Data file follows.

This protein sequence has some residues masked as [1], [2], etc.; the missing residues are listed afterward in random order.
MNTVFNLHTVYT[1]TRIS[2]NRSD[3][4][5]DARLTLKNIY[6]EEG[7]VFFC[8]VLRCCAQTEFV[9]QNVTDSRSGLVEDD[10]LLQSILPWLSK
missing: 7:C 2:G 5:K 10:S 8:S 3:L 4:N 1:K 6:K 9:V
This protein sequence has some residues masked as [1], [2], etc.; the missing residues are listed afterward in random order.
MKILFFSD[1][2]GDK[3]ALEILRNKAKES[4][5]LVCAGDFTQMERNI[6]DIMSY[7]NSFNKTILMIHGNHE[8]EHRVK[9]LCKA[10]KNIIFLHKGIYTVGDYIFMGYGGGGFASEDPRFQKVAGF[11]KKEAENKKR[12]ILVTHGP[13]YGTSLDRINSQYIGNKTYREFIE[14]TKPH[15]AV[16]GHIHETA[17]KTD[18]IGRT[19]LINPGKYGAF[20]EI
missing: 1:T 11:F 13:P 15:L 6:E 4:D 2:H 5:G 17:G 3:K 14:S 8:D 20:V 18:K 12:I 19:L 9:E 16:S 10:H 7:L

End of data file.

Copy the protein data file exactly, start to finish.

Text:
This protein sequence has some residues masked as [1], [2], etc.; the missing residues are listed afterward in random order.
MNTVFNLHTVYT[1]TRIS[2]NRSD[3][4][5]DARLTLKNIY[6]EEG[7]VFFC[8]VLRCCAQTEFV[9]QNVTDSRSGLVEDD[10]LLQSILPWLSK
missing: 7:C 2:G 5:K 10:S 8:S 3:L 4:N 1:K 6:K 9:V
This protein sequence has some residues masked as [1], [2], etc.; the missing residues are listed afterward in random order.
MKILFFSD[1][2]GDK[3]ALEILRNKAKES[4][5]LVCAGDFTQMERNI[6]DIMSY[7]NSFNKTILMIHGNHE[8]EHRVK[9]LCKA[10]KNIIFLHKGIYTVGDYIFMGYGGGGFASEDPRFQKVAGF[11]KKEAENKKR[12]ILVTHGP[13]YGTSLDRINSQYIGNKTYREFIE[14]TKPH[15]AV[16]GHIHETA[17]KTD[18]IGRT[19]LINPGKYGAF[20]EI
missing: 1:T 11:F 13:P 15:L 6:E 4:D 2:H 5:G 17:G 3:K 14:S 8:D 20:V 18:K 12:I 19:L 9:E 16:S 10:H 7:L